Pushing the boundaries of fashion is something Zana Bayne clearly excels at. Founded by herself and Co-Creative Director Todd Pendu, Zana’s eponymous brand quickly gained attention with its fetish-inspired accessories, highlighting the key relationship between sex, leather and skin. Since its launch in 2010, the brand has attracted famous musicians, actors, artists and private clients alike, who quickly became fans of Zana’s handcrafted harnesses, belts, chokers and bags. I caught up with her and Todd to discuss the evolution of their brand, why fashion still loves fetish and how being copied is ultimately unavoidable. Interview by Philippe Pourhashemi
This year’s ANDAM Prize winner has several reasons to be happy. In a few years, Glenn Martens has turned Y/Project into one of the buzziest and most sought-after brands in Paris, doubling stockists each season and gaining recognition from the press. Martens can simultaneously dress Rihanna, his best friends and beloved grandmother in Y/Project, because his clothes have a deeply human quality. Interview by Philippe Pourhashemi.
She’s garnered a reputation playing characters who are free spirited and sensual, her résumé stocked with pleasure-seekers and rebels. In her new film Wonder Wheel, Juno Temple gives one of the year’s most captivating performances, proving why the actress’ star is continually on the rise. Interview by Max Berlinger. Juno Temple is photographed by Magnus Magnusson. Fashion by Tiffani Chynel
Director Ruben Östlund won the Palme d’Or for “The Square” at this year’s Cannes Film Festival. To mark the occasion, we publish this interview from our “Nature is culture” issue where Ruben talks about his award-winning film featuring Claes Bang, Elisabeth Moss and Dominic West. Interview by Jon Asp.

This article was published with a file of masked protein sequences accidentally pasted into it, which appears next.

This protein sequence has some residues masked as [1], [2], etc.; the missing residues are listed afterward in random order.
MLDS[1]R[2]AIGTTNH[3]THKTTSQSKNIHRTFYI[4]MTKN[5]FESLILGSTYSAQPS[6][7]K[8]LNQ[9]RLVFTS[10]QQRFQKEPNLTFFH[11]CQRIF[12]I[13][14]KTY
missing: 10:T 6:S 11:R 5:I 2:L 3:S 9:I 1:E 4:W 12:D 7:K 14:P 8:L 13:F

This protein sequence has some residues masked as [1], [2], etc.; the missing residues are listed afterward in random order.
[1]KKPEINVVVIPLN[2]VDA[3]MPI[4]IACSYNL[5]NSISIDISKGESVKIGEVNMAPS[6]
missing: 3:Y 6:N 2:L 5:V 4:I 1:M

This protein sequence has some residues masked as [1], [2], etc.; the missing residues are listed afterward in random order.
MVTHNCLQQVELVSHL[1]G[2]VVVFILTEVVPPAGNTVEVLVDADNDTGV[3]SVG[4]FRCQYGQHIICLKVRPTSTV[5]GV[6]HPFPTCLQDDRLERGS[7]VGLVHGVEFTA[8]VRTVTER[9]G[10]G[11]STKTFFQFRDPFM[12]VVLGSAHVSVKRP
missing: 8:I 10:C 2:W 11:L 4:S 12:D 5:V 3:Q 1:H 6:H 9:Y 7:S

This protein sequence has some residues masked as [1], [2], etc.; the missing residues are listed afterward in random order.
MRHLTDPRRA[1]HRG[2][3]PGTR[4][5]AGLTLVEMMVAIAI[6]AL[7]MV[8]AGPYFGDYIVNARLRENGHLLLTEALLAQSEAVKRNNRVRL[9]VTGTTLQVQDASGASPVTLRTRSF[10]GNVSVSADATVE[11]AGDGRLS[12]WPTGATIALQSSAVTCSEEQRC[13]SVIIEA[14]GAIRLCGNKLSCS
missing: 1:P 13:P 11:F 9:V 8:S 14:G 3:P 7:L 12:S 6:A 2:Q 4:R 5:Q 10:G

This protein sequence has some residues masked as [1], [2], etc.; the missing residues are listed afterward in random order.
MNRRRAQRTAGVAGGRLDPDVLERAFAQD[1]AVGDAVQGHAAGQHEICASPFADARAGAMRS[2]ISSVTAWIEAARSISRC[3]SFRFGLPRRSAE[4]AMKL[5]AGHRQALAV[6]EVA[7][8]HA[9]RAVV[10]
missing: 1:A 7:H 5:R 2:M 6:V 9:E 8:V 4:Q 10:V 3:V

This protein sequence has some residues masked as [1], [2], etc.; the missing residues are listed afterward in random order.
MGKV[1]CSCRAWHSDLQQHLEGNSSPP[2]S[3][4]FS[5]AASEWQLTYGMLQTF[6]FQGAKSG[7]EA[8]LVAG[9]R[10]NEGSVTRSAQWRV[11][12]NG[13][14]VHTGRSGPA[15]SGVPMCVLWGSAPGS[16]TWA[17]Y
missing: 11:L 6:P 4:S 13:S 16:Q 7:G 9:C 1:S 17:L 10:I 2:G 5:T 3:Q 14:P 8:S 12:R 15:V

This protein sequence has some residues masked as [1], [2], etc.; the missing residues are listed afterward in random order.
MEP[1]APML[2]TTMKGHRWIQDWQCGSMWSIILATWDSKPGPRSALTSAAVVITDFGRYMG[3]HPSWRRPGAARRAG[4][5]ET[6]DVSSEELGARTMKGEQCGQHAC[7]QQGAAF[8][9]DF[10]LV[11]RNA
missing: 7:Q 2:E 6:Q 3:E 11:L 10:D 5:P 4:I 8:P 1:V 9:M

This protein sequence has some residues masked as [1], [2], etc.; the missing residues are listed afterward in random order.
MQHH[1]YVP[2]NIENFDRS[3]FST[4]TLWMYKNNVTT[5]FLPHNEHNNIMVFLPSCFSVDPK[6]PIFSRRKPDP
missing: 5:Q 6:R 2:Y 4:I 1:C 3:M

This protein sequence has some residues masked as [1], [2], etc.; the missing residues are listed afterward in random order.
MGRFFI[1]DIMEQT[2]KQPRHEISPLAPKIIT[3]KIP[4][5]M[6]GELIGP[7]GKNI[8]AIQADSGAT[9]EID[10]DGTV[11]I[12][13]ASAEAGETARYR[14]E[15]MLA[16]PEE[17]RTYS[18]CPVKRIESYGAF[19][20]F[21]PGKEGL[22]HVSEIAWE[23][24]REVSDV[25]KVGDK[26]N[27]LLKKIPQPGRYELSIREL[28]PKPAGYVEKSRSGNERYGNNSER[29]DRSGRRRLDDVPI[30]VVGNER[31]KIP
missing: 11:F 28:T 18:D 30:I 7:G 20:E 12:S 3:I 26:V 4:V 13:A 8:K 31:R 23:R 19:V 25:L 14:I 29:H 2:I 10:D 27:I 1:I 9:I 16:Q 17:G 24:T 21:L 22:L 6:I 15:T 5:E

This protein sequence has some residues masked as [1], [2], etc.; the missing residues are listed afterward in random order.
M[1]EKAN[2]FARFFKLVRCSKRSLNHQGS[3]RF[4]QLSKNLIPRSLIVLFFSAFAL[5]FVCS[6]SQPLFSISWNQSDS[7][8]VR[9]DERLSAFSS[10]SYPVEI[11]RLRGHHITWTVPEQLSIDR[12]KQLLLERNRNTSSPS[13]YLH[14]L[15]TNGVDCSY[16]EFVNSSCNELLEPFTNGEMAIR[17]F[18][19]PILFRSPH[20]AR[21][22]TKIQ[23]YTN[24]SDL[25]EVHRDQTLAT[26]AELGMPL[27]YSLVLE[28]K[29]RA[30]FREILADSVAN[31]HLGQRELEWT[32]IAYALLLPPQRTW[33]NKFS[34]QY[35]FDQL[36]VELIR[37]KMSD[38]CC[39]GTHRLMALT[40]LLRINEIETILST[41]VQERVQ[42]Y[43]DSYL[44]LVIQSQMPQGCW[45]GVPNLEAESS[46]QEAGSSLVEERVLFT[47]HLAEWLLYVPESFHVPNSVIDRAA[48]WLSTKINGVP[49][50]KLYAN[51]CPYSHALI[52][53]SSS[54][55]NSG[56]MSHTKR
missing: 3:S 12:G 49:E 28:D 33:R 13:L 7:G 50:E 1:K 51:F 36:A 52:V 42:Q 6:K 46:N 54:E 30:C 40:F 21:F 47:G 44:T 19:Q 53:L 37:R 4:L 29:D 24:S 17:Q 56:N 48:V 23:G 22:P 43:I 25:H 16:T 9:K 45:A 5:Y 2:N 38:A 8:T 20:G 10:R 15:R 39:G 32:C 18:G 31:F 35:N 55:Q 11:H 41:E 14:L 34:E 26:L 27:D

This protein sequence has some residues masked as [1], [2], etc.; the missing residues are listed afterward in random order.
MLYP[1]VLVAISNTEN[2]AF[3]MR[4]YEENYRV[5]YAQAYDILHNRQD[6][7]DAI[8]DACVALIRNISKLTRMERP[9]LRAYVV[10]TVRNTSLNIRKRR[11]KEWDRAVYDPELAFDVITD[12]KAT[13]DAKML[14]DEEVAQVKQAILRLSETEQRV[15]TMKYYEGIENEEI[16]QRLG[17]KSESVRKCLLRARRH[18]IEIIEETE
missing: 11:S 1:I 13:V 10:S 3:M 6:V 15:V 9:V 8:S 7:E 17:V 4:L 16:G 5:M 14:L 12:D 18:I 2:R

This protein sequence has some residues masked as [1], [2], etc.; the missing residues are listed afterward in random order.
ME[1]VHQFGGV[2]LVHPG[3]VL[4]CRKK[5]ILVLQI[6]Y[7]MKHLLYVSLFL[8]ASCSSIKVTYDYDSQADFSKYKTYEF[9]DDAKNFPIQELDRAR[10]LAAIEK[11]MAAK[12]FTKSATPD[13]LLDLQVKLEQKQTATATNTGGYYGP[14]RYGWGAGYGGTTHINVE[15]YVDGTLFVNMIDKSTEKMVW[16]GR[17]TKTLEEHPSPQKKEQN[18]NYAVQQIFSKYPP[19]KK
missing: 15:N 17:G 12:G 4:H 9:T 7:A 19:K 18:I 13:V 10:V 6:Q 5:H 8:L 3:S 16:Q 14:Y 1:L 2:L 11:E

Pamela Anderson is well aware of the general perception of her. But she knows she transcends her Baywatch image of running slow-motion alongside crashing waves, her big blonde hair bouncing as she carries that weird orange floating life preserver thing that never seems to be used. She has been the reigning global sex symbol since her first Playboy cover in 1989, but her mark on the world is more profound than anything she’s accomplished as a model and actress.
While researching this text I returned to Barbara Kruger’s iconic picture from 1983 with a black and white image of a woman’s face partly covered with the words: “We won’t play nature to your culture.” True to a feminist agenda, the picture rejects artificially determined gender roles, building on the dichotomy of “culture” (superior and male) versus “nature” (inferior and female). Kruger challenges not only the dichotomy itself – the binary opposition of nature and culture – but also the legacy of a power structure, where culture is considered to be of higher rank than nature, as well as the tradition of associating culture with male and nature with female. By Maria Ben Saad
It was a frosty day. John took his dog Max for a walk in the woods behind his house. After a rainy week with thunderstorms, the temperature had dropped below zero, leaving a silver coating of ice crystals on the leaves. It was 1988 and John had retired from his job as a police officer in northern Sweden. This morning, the cold sharpened his edges. The dog was obsessively sticking his nose into what looked like a stack of hay. He called out for Max. But when the dog refused to listen, John walked over.
Brad Troemel is an artist, writer, and blogger. Together with Lauren Christiansen he started the Tumblr blog The Jogging in 2008, where contributors post manipulated photographs, collages, and memes, often creating unexpected connections between disparate phenomena, proposing conspiracy theories, and revealing the working mechanisms of the Internet. Interview by Stefanie Hessler